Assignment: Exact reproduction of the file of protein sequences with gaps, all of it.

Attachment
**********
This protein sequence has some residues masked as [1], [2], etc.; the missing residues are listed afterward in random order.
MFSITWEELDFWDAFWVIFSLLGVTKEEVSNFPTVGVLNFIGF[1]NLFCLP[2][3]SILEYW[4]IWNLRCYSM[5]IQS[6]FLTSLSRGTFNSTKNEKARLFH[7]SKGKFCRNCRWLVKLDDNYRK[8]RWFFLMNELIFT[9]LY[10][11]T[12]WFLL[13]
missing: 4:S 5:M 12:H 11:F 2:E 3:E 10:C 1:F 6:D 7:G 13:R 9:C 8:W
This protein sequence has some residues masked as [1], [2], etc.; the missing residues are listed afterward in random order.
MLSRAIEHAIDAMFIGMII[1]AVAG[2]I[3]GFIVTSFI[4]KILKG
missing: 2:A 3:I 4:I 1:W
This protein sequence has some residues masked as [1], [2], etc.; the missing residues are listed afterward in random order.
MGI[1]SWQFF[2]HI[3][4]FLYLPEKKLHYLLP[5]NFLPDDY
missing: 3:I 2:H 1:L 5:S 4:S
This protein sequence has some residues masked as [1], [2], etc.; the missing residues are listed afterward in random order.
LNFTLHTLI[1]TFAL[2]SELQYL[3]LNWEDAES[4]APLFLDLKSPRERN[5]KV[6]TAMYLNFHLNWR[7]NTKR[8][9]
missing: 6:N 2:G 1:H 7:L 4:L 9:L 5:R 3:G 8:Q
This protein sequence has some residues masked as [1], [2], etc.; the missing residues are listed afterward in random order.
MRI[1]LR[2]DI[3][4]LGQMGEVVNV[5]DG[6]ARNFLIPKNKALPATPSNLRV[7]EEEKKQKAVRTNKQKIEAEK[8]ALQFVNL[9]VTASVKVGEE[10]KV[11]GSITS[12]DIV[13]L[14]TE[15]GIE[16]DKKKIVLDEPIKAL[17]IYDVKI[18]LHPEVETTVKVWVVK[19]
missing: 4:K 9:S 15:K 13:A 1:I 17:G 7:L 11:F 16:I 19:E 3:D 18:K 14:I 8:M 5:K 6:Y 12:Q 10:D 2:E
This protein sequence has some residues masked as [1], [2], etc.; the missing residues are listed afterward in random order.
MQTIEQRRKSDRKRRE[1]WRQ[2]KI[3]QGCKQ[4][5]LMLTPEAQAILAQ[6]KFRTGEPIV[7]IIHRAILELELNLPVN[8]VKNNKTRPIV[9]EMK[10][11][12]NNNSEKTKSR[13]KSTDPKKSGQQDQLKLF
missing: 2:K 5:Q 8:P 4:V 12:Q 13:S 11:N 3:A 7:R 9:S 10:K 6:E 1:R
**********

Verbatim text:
This protein sequence has some residues masked as [1], [2], etc.; the missing residues are listed afterward in random order.
MFSITWEELDFWDAFWVIFSLLGVTKEEVSNFPTVGVLNFIGF[1]NLFCLP[2][3]SILEYW[4]IWNLRCYSM[5]IQS[6]FLTSLSRGTFNSTKNEKARLFH[7]SKGKFCRNCRWLVKLDDNYRK[8]RWFFLMNELIFT[9]LY[10][11]T[12]WFLL[13]
missing: 4:S 5:M 12:H 11:F 2:E 3:E 10:C 1:F 6:D 7:G 13:R 9:C 8:W
This protein sequence has some residues masked as [1], [2], etc.; the missing residues are listed afterward in random order.
MLSRAIEHAIDAMFIGMII[1]AVAG[2]I[3]GFIVTSFI[4]KILKG
missing: 2:A 3:I 4:I 1:W
This protein sequence has some residues masked as [1], [2], etc.; the missing residues are listed afterward in random order.
MGI[1]SWQFF[2]HI[3][4]FLYLPEKKLHYLLP[5]NFLPDDY
missing: 3:I 2:H 1:L 5:S 4:S
This protein sequence has some residues masked as [1], [2], etc.; the missing residues are listed afterward in random order.
LNFTLHTLI[1]TFAL[2]SELQYL[3]LNWEDAES[4]APLFLDLKSPRERN[5]KV[6]TAMYLNFHLNWR[7]NTKR[8][9]
missing: 6:N 2:G 1:H 7:L 4:L 9:L 5:R 3:G 8:Q
This protein sequence has some residues masked as [1], [2], etc.; the missing residues are listed afterward in random order.
MRI[1]LR[2]DI[3][4]LGQMGEVVNV[5]DG[6]ARNFLIPKNKALPATPSNLRV[7]EEEKKQKAVRTNKQKIEAEK[8]ALQFVNL[9]VTASVKVGEE[10]KV[11]GSITS[12]DIV[13]L[14]TE[15]GIE[16]DKKKIVLDEPIKAL[17]IYDVKI[18]LHPEVETTVKVWVVK[19]
missing: 4:K 9:S 15:K 13:A 1:I 17:G 7:L 11:F 16:I 19:E 3:D 18:K 14:I 8:M 5:K 6:Y 12:Q 10:D 2:E
This protein sequence has some residues masked as [1], [2], etc.; the missing residues are listed afterward in random order.
MQTIEQRRKSDRKRRE[1]WRQ[2]KI[3]QGCKQ[4][5]LMLTPEAQAILAQ[6]KFRTGEPIV[7]IIHRAILELELNLPVN[8]VKNNKTRPIV[9]EMK[10][11][12]NNNSEKTKSR[13]KSTDPKKSGQQDQLKLF
missing: 2:K 5:Q 8:P 4:V 12:Q 13:S 11:N 3:A 7:R 9:S 10:K 6:E 1:R